The Stara Zagora Plain

Seven cities and dozens of villages dwell on the lands of the ancients

The Stara Zagora plain covers parts of the former lands of the Thracians - today's eastern half of the Upper Thracian Valley. Seven cities and dozens of villages nowadays dwell on the land of the ancients. In addition to archaeological findings, the affluent area has plenty of mineral springs, rare tree species, and breath taking rose plantations. The oldest tree in Bulgaria – the 1640 “Granitski oak” is located in the village of Granite. The natural landmarks are complemented by the "Sokolna" and "Kamenitsa" Reserves, various protected areas, rock formations, waterfalls and mysterious caves.


In these lands, one of the oldest cities in Europe still exists - Stara Zagora. Back in the Stone Age - 7- 6th century BC., settlers appreciated the favorable conditions in the area. The Bereketska mound, the Azmashka mound and the mound at the Regional Hospital take us thousands of years back in time. The best preserved Neolithic dwellings in Europe are displayed at the latter. In the “Mechi  kladenets” area /the Bear’s well/ the oldest copper mines in Europe have been excavated - dated to the 5th c. BC.


The outstanding history of Stara Zagora can be traced back by the numerous names of the city over the ages. The Ancient Thracian settlement from the 4th century BC was known as “Beroe”. The Roman city, dated back to the beginning of the 2nd century AD was called “Augusta Trayana”- the second largest settlement in the Province of Thrace after Philippopolis (Plovdiv). Vereya, Irinopolis, Boruy have all consecutively been its medieval names. It was named “Eski Zagra” by the Ottomans after their invasion in 1364. In the 1850s, the city was renamed “Zheleznik” and as “Stara Zagora” the city’s known since 1871.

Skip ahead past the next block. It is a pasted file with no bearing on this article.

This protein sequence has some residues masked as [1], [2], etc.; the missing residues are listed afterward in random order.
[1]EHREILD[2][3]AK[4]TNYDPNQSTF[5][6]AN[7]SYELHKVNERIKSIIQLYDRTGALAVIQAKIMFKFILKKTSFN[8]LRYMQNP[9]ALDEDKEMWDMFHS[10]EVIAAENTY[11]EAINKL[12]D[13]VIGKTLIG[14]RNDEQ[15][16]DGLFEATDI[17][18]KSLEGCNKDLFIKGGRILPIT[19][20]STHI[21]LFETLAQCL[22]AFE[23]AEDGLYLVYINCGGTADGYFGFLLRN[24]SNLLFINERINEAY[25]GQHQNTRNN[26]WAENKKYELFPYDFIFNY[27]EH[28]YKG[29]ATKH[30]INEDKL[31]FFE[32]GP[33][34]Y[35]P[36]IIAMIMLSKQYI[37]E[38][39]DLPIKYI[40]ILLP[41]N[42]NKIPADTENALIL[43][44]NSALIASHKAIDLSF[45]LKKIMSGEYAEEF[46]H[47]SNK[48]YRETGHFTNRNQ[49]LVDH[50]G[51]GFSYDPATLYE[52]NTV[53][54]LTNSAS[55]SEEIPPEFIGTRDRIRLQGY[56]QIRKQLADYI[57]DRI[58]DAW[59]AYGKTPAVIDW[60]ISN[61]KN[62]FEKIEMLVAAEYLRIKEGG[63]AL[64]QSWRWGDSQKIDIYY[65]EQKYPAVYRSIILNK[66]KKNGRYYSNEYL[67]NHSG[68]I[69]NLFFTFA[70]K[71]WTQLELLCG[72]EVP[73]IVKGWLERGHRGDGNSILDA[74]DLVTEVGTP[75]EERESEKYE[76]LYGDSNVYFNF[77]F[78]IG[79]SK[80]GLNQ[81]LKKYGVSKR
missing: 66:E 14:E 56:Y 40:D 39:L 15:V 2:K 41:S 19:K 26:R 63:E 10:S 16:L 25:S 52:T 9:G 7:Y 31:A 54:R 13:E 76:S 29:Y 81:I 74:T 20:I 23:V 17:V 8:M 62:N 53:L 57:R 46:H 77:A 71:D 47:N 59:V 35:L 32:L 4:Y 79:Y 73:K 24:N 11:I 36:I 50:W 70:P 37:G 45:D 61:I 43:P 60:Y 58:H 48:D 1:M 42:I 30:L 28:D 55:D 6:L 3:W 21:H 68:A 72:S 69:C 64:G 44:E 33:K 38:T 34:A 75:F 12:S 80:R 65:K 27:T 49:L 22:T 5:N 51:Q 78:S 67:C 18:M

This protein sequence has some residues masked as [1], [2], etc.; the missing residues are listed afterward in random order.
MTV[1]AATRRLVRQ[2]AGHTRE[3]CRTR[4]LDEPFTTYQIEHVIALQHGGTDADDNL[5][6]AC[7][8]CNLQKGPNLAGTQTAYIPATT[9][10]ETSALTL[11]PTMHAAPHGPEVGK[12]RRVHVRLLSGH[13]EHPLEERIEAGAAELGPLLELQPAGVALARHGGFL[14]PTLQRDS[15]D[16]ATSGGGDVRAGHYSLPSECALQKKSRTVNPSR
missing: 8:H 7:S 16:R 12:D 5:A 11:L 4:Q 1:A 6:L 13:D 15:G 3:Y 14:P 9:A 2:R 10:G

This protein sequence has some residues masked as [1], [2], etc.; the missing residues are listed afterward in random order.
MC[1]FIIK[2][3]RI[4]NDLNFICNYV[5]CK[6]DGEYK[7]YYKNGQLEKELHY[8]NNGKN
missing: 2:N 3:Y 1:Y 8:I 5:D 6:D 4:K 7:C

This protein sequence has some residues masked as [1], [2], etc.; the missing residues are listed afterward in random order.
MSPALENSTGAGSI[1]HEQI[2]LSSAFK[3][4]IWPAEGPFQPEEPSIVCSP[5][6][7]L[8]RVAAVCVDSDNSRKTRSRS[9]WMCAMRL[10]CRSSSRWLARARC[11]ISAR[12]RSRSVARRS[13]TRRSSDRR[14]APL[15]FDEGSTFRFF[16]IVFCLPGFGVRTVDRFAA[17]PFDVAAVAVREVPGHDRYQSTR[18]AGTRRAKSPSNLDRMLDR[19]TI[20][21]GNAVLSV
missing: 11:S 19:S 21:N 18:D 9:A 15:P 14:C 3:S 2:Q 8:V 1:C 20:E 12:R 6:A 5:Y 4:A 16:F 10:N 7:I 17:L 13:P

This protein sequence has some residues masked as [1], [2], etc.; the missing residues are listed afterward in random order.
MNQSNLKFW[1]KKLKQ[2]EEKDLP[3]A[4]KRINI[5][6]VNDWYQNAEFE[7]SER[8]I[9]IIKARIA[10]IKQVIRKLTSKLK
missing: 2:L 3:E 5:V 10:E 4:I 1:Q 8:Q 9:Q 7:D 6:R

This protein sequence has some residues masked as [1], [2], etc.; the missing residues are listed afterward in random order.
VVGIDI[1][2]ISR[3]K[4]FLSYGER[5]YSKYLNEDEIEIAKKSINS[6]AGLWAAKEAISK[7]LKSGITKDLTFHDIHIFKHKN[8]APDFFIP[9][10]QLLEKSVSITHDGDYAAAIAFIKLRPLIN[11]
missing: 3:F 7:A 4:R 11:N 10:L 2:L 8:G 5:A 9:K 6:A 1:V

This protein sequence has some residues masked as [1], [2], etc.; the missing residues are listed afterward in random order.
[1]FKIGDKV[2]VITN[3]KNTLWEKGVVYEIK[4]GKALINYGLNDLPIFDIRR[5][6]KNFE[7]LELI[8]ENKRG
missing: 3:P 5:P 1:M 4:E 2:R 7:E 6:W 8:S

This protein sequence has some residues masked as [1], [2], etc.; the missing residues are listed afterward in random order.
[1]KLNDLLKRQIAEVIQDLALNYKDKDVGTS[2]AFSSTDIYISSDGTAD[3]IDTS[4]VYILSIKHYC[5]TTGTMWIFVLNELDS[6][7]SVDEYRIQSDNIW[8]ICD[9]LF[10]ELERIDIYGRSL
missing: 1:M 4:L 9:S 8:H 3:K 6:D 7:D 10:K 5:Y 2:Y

Its rich history determines the existence of a large number of places to visit here - a variety of museums and festivals. The "Neolithic dwelling” Museum is located on a large mound and displays the aforementioned Neolithic dwellings. The ancient Forum of Augusta Trayana - center of socio-political and spiritual life has a number of preserved construction facilities. The list is complemented by Augusta Trayana’s  South Gate; the Public Building and the Residence with the mosaics from the late Antiquity ; the Hilendarski convent – where Bulgarian Renaissance leaders absconded, at the time of the fight against the Ottoman reign.


The millennial history of Stara Zagora is complemented by its present name - The city of poets and artists, straight streets and lime-trees.


But history isn’t confined within the city limits, it dominates the entire plain. A tour through the neighboring settlements could offer a bit more detailed picture of the turbulent past of these lands. The first modern history museum in Bulgaria is in Dimitrovgrad. There you can see artifacts from the Neolithic period to modern times. There‘s also a unique hall "The youth brigade movement in Bulgaria", reflecting the controversial period of communism. Perhaps the most interesting finding is the skeleton of a Neolithic man, discovered near the village of Krum. Karanovska and Dyadovsko mounds are situated at the municipality of Nova Zagora. The Historical Museum is celebrated for the unique exhibition of restored Thracian chariots. Various sites: burial mounds, several necropolis, open settlements and mounds, fortresses, castles and basilicas are governed by the Archaeological Museum of Radnevo . Apart from a number of accessories, jewelry and tools dated to the Antiquity, the Middle Ages and almost to present days; gold and silver ornaments from the Early Bronze Age, without a derivative on the territory of Bulgaria are stored here as well. The town of Chirpan is known to have succeeded an ancient Roman settlement. The archaeological site of "Karasura" and the "St. Athanasius “Monastery are also situated in the region. The Monastery is supposed to be the oldest Christian center in the Bulgarian lands.

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